The payment services definition was made by the EU payment services directive, that established the same set of rules on payments across the whole European Economic Area covering all types of electronic and non-cash payments, such as:

  1. Credit transfers
  2. Direct debits
  3. Card payments
  4. Mobile and online payments

The directive laid down rules about the information that payment services providers have to give to consumers and about the rights and obligations linked to the use of payment services.


What is European Payment Services Directive PSD2?

The PSD2 contains two main sections:

  • The “market rules” described which type of organizations can provide payment services. Next to credit institutions (i.e. banks) and certain authorities (e.g. central banks, government bodies), PSD2 talks about electronic money institutions (EMI), created by the E-Money Directive, and created the new category of “payment institutions” (PI) with its own prudential regime rules. Organizations that are neither credit institutions or EMIs can apply for authorization as a payment institution if they meet certain capital and risk management requirements. The application can be made in any EU country where they are established and they could then “passport” their payment services into all other EU member states without additional PI requirements.
  • The “business conduct rules” specify what transparency of information payment service institutions need to provide, including any charges, exchange rates, transaction references and maximum execution time. It stipulates the rights and obligations for both payment service providers and users, how to authorize and execute transactions, liability in case of unauthorized use of payment instruments, refunds on payments, revoking payment orders, and value dating of payments.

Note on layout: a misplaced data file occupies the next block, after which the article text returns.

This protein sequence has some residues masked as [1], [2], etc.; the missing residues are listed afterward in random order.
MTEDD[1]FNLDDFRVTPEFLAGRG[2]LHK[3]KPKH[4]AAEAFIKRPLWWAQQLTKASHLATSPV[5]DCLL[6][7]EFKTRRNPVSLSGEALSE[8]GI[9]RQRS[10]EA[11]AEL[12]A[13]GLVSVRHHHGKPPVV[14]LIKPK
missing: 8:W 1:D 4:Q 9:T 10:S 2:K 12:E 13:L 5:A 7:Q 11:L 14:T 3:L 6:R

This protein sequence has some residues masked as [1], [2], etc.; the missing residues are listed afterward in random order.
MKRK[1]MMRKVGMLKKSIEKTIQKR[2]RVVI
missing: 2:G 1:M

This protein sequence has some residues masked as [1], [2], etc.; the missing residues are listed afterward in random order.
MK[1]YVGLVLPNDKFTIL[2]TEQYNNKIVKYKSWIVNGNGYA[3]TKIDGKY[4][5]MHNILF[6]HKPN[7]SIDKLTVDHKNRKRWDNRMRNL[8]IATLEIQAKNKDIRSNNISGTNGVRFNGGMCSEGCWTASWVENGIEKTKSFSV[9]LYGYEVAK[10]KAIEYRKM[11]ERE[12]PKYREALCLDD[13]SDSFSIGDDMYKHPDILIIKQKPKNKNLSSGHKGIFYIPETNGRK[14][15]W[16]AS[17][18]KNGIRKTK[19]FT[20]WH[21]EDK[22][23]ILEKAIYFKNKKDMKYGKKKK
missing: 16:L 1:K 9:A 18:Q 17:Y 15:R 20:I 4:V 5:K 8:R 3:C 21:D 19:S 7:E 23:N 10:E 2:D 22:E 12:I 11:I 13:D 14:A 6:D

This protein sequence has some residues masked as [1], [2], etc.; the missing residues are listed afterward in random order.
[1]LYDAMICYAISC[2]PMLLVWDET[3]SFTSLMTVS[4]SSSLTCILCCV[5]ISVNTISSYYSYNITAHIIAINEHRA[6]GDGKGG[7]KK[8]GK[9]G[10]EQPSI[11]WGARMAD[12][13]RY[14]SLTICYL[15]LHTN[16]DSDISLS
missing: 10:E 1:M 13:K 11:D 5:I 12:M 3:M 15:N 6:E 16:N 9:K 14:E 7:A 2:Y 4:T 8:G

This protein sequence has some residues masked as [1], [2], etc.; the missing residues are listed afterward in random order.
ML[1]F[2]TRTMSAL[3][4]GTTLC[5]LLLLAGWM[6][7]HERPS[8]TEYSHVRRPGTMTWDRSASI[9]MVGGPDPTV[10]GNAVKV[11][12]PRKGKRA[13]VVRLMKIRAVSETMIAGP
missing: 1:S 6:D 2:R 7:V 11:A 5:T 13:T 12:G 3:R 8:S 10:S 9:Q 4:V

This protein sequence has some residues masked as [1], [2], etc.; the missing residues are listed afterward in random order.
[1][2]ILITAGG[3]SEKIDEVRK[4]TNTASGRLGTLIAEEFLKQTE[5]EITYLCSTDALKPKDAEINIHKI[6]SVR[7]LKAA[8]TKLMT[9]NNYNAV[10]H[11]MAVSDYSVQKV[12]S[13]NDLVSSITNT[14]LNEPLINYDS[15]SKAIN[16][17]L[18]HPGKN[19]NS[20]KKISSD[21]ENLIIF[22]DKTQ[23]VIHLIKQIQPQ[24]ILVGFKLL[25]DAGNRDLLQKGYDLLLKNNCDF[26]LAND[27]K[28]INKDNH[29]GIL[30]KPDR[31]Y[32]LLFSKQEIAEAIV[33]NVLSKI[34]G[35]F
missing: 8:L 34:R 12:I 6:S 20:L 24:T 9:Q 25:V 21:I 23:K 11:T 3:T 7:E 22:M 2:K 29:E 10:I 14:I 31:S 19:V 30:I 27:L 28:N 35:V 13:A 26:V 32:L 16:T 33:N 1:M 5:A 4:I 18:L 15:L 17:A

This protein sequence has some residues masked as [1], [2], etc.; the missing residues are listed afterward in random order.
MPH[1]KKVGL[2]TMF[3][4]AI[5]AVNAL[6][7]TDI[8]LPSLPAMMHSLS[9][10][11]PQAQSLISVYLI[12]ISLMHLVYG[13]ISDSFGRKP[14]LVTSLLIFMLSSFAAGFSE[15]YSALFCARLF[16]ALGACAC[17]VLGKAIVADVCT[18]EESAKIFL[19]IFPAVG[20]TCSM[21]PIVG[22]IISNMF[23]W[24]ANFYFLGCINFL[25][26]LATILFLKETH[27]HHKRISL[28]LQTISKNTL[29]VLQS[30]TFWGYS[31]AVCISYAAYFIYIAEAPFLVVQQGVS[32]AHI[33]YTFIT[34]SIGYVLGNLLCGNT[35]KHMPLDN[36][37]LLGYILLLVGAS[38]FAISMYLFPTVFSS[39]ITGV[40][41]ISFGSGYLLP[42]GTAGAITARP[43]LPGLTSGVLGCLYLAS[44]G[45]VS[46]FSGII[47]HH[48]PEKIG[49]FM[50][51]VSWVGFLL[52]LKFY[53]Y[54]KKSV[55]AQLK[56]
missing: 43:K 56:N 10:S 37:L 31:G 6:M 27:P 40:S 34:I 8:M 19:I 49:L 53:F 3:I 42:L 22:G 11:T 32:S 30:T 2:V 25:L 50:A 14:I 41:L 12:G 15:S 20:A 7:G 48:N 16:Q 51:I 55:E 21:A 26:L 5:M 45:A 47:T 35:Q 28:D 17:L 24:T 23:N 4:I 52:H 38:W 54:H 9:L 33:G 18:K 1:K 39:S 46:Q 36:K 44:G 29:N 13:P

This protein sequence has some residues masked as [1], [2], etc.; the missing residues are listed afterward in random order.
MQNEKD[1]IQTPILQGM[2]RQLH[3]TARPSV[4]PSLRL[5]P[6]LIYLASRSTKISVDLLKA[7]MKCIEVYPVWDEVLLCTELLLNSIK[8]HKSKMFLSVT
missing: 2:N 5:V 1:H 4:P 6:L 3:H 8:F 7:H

Each country has to designate a “competent authority” for prudential supervision of the PIs and to monitor compliance with business conduct rules, as transposed into national legislation. A payment service provider license is issued by the competent authority, and is valid in all other EU and EEA countries.


How will PSD2 affect banks?

The rise of Electronic Money Institutions (EMIs) and Payment Institutions (PIs) has been the greatest threat to the conventional banking markets, and most “bricks and mortar” banks are struggling to catch up with the growth of this sector, in many cases by buying out new EMIs in order to get a head start. All banks are starting to offer the wide range of services for electronic transactions covered by PSD2, but the smaller and less restricted financial institutions are able to keep costs down by not having to support street branches, and so can generally provide the same services for lower charges, and offer better interest rates for deposits.


Does PSD2 apply to credit cards?

Due to PSD2 customers are seeing the lifting of additional fees for online payment via credit card or bank transfer. It also changes some of the rules by which transactions can be paid for with credit cards, mainly because of the need now for two-level authentication. PSD2 rules state that it is no longer sufficient to simply ask for a customer’s credit card and CVV for online transactions, but a double authentication method is now required to authorize the transaction. This double authentication is known as SCA or Strong Customer Authentication, and it’s about having to use something additional to the PIN or CVV when paying with a card, like a temporary security code or token sent by SMS or a mobile app for example.